Add to this what Winer calls “the pressure on blogging,” the multitude of new and different formats for people to publish their unedited voices/grocery lists: Twitter, Facebook, Tumblr, etc. Blogging stopped being a meaningful term as that particular format stopped being the primary way people communicated on the internet.
So why stick with the reverse chronological scheme (with dated archive) at this point in time when blogging, such as it is, seems in flux or meaningless or passe? Because it’s a reasonably understood structural convention of web publishing. And, at this point, it’s easy. A couple of years ago the writer Dan Baum issued a barrage of tweets narrating his short and fraught time as a staff writer for the New Yorker. In that fractured chain of tweets (I would use the phrase “tweet storm” but that just seems gooby), he said his editor John Bennet told him, “This is the New Yorker, so you can use any narrative structure you like. Just know that when I get it, I’m going to take it apart and make it all chronological.” Perhaps that radical simplicity, reversed, is why the blogging format might live on.
p.s. “Bloggy content with a conversational tone” is a phrase that appears in the Poynter article. I maintain that “conversational tone” in a blog or elsewhere is a ruse, a mirage of rhetoric. Anyone who reads for any amount of time (say, a week?) or who writes for an even shorter amount of time (say, a couple of hours?) realizes that “conversational” in written prose is an effect; that is, you create the effect of breeziness through diligent editing. Also, one writer’s calculated sloppiness or attempt at conversational prose is another person’s affected period slang. See The Catcher in the Rye.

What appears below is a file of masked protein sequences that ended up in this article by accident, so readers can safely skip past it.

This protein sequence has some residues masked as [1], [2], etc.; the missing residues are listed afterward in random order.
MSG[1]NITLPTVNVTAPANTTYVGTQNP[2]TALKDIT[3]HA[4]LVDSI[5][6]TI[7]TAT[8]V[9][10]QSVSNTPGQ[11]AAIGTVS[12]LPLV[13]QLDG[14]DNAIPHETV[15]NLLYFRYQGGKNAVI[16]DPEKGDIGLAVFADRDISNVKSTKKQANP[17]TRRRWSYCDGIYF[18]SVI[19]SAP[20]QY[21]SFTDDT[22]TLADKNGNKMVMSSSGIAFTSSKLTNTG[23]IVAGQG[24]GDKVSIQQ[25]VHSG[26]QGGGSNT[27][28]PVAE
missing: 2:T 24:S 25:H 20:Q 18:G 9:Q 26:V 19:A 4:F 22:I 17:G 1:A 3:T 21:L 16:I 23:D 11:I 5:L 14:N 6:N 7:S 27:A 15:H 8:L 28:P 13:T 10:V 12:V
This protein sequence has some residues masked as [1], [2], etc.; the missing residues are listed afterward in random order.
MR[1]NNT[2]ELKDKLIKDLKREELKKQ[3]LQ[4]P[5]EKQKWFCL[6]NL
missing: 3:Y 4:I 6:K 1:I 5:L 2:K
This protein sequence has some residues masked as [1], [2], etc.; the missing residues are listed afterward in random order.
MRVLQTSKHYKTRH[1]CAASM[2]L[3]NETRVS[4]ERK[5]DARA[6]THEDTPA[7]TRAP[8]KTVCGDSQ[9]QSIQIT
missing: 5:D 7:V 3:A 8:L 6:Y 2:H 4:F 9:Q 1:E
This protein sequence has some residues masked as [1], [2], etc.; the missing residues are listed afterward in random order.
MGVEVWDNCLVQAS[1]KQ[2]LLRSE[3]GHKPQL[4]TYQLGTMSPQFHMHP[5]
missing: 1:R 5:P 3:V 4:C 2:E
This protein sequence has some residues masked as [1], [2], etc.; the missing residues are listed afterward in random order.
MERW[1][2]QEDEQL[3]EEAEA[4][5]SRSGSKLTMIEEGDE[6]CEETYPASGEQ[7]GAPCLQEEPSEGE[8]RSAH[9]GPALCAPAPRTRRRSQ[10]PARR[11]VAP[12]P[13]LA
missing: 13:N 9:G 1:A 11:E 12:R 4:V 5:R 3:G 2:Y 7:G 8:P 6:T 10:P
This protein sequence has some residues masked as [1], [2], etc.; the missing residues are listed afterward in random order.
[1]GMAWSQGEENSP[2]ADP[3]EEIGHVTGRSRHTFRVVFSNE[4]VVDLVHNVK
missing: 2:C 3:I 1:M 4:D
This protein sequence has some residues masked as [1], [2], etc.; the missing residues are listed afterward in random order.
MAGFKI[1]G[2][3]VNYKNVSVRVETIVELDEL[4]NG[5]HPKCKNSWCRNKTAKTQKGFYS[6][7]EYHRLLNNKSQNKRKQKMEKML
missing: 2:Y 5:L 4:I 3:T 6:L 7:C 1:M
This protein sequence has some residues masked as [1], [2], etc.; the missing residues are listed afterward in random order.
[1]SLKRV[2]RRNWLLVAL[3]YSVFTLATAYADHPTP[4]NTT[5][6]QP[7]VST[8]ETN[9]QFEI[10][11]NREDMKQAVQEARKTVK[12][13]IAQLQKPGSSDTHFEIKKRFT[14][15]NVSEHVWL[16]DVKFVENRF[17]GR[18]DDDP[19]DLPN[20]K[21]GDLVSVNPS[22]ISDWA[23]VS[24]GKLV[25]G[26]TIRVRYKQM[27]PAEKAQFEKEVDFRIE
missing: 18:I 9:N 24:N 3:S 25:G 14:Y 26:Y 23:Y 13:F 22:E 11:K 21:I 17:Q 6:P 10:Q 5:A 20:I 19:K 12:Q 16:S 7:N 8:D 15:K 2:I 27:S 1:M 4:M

One related mistake that Andrew Sullivan makes in his definition of blogging (most fully outlined in a long magazines article for the Atlantic, “Why I Blog”) is that blogging is a form of broadcast prose. (He calls blogging “the spontaneous expression of instant thought” and “writing out loud.”) I think this is fundamentally mistaken. Even though writing online, because of its nearly instantaneous ease (I can tweet from my phone faster than I can do almost anything else in the world, an amazing accomplishment) and because of its almost instantaneous potential response from an audience, makes it feel like talking. And while the technology makes it feel like talking, it is always still writing, with all of the inconveniences of writing. The primary inconvenience of writing (also its fundamental blessing) is that it exists independent of my presence during your reception. You read this writing whenever you want, at whatever pace you want, and without my somatic gestures to indicate how you should interpret various sentences. You read it in the isolation of your own consciousness. So if blogging feels like a form of talking as you produce and publish it, you’re still stuck reading it at the other end of the screen.
*From an editorial perspective, my main criticism of Medium’s content can be derived from the percentage of its articles that begin with the word “How.” All of the contributors’ rhetorical excesses spring from this word — the author assuming the role of expert to talk down to the (presumed) idiot.